At the heart of SQ 790 lies the desire for Christians to use the Capital grounds to plant a monument of the Ten Commandments. This issue is what spurred the creation of this current state question, but there are certain applicable issues that need to be addressed if the state begins to permit religious groups to plant monuments upon the capital grounds.
First, let’s address the religious component of the argument. Proponents of erecting the Ten Commandment Monument argue that the monument is not religious, but demonstrates a legal history back to Moses. Not religious? Really? Have proponents even read the Commandments? Exodus 20:2-12 records the first five commandments that deal specifically with expressions of faith,
“I am the Lord your God, who brought you out of the land of Egypt, out of the house of slavery; you shall have no other gods before me.
You shall not make for yourself an idol, whether in the form of anything that is in heaven above, or that is on the earth beneath, or that is in the water under the earth. You shall not bow down to them or worship them; for I the Lord your God am a jealous God, punishing children for the iniquity of parents, to the third and the fourth generation of those who reject me, but showing steadfast love to the thousandth generation of those who love me and keep my commandments.
You shall not make wrongful use of the name of the Lord your God, for the Lord will not acquit anyone who misuses his name.
Remember the sabbath day, and keep it holy. For six days you shall labour and do all your work. But the seventh day is a sabbath to the Lord your God; you shall not do any work—you, your son or your daughter, your male or female slave, your livestock, or the alien resident in your towns. For in six days the Lord made heaven and earth, the sea, and all that is in them, but rested the seventh day; therefore the Lord blessed the sabbath day and consecrated it.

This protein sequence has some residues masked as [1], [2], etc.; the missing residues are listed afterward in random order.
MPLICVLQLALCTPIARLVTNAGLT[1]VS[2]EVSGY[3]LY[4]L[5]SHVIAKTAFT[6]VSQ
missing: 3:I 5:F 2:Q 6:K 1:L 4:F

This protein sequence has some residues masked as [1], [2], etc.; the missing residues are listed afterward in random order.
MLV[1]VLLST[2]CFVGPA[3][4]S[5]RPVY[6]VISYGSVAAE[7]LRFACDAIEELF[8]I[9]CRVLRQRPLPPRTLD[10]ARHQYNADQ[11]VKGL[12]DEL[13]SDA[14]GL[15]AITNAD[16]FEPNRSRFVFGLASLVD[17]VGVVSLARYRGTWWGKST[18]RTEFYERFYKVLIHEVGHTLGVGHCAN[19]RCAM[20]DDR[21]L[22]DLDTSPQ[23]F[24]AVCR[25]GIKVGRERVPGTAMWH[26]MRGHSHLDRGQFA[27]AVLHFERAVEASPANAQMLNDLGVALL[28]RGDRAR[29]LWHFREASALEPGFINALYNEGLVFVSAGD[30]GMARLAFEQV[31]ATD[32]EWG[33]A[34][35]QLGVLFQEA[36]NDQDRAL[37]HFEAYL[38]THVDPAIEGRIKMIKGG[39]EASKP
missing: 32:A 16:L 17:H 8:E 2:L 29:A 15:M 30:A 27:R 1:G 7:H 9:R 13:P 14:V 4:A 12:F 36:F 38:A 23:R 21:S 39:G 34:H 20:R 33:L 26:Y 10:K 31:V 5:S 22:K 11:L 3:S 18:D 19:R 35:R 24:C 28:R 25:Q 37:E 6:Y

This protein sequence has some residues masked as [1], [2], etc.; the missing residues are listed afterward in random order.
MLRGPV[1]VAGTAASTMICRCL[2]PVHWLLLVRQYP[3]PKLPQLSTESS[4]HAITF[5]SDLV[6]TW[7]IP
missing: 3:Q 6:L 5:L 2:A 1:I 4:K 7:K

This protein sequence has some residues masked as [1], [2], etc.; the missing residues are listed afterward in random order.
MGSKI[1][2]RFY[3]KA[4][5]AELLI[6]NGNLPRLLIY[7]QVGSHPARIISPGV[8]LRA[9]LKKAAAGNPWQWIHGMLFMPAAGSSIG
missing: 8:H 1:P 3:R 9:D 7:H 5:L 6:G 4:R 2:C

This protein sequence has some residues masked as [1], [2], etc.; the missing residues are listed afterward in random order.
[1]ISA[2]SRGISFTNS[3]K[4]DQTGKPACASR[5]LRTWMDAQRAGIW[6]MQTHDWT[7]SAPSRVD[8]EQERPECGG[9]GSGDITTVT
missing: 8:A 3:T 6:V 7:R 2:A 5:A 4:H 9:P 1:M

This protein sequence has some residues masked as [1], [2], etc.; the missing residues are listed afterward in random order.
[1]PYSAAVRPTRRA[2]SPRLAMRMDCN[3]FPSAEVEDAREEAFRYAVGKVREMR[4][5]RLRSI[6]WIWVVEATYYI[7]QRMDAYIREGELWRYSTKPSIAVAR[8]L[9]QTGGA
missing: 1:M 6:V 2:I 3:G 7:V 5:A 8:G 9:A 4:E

Honour your father and your mother, so that your days may be long in the land that the Lord your God is giving you” (Exodus 20:2-12, NRSV).
Second, if the state permits one religious group to plant a religious monument on the grounds of the capital then they must allow all religious groups to follow suit. Just imagine all the monuments that could possibly be standing on the capital lawn: The Ten Commandments Monument, Statue of Budah, The Hindu God Vishnu, A Mormon Bible Monument, The Satanist Statue, etc.). It is beyond belief that Oklahoma legislators would permit these others statues, which in turn would produce more lawsuits leading to more loss of state revenues.
Religion Looses It’s Prophetic Voice
When the wall separating church and state begins to crumble, then a path towards prophetic silence follows. As history reveals, when church and state are entangled the church ends of being a pawn of the state. No longer do prophets rise up to right the wrongs of their culture (slavery, women’s suffrage, civil rights, etc.), but the state is now able to muzzle prophets through forced taxation and legal manipulation.
No longer can Nathan raise his finger to David to declare, “You, O’ King are the sinner!” (2 Samuel 12:7). When the wall of separation is demolished, the king/state has all the power. Religious leaders turn into mere pawns of government, using their influence to manipulate their congregations to follow the whims of the state. With money flowing into church and faith based programs, it becomes quite difficult for prophetic voices to bite the hand that feeds them.
In conclusion, the inability of the state to implement this new reality - absent Article 2, Section 5 of the Oklahoma Constitution - is truly perplexing. Government oversight and influence will begin to rise over churches and faith based organizations, the size of government will increase with a new department or agency, other state programs will be reduced as tax dollars are diverted, and the church will suffer as they become more dependent upon the state for funding religious programing.
Therefore, the logical conclusion to these essays is that any attempt to dismantle the wall that separates church and state is a bad idea for both!
Posted on September 22, 2016
by Mitch Randall